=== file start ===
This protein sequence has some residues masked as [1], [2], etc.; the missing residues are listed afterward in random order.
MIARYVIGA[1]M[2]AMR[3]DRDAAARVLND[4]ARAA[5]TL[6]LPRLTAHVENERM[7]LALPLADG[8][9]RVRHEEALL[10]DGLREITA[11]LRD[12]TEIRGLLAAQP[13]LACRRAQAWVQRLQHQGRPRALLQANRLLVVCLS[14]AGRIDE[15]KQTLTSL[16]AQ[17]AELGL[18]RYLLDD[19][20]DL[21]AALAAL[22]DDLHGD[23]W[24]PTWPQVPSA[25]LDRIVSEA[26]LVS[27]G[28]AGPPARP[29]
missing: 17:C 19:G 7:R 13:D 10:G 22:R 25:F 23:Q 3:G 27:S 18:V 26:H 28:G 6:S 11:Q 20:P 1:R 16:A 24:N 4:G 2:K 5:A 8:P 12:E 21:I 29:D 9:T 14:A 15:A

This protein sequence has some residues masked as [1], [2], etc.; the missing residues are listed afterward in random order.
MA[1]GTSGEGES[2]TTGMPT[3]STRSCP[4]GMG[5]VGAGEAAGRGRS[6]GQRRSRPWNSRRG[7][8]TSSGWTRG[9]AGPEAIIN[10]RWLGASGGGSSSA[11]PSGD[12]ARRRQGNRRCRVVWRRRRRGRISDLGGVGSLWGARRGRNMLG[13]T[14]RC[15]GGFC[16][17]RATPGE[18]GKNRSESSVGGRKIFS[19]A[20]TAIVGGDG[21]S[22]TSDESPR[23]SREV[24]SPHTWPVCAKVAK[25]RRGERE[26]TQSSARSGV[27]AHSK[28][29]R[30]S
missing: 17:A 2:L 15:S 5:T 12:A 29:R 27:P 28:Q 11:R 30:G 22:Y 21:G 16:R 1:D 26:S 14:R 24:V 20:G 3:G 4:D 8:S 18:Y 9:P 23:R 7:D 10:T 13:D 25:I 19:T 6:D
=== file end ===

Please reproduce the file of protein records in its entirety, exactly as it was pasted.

This protein sequence has some residues masked as [1], [2], etc.; the missing residues are listed afterward in random order.
MIARYVIGA[1]M[2]AMR[3]DRDAAARVLND[4]ARAA[5]TL[6]LPRLTAHVENERM[7]LALPLADG[8][9]RVRHEEALL[10]DGLREITA[11]LRD[12]TEIRGLLAAQP[13]LACRRAQAWVQRLQHQGRPRALLQANRLLVVCLS[14]AGRIDE[15]KQTLTSL[16]AQ[17]AELGL[18]RYLLDD[19][20]DL[21]AALAAL[22]DDLHGD[23]W[24]PTWPQVPSA[25]LDRIVSEA[26]LVS[27]G[28]AGPPARP[29]
missing: 17:C 19:G 7:R 13:D 10:G 22:R 25:F 23:Q 3:G 27:S 18:V 26:H 28:G 6:S 11:Q 20:P 1:R 16:A 24:N 4:G 2:K 5:A 8:P 12:E 21:I 29:D 9:T 14:A 15:A

This protein sequence has some residues masked as [1], [2], etc.; the missing residues are listed afterward in random order.
MA[1]GTSGEGES[2]TTGMPT[3]STRSCP[4]GMG[5]VGAGEAAGRGRS[6]GQRRSRPWNSRRG[7][8]TSSGWTRG[9]AGPEAIIN[10]RWLGASGGGSSSA[11]PSGD[12]ARRRQGNRRCRVVWRRRRRGRISDLGGVGSLWGARRGRNMLG[13]T[14]RC[15]GGFC[16][17]RATPGE[18]GKNRSESSVGGRKIFS[19]A[20]TAIVGGDG[21]S[22]TSDESPR[23]SREV[24]SPHTWPVCAKVAK[25]RRGERE[26]TQSSARSGV[27]AHSK[28][29]R[30]S
missing: 17:A 2:L 15:S 5:T 12:A 29:R 27:P 28:Q 11:R 30:G 22:Y 21:G 16:R 1:D 26:S 14:R 24:V 20:G 3:G 4:D 8:S 18:Y 9:P 23:R 7:D 10:T 13:D 25:I 19:T 6:D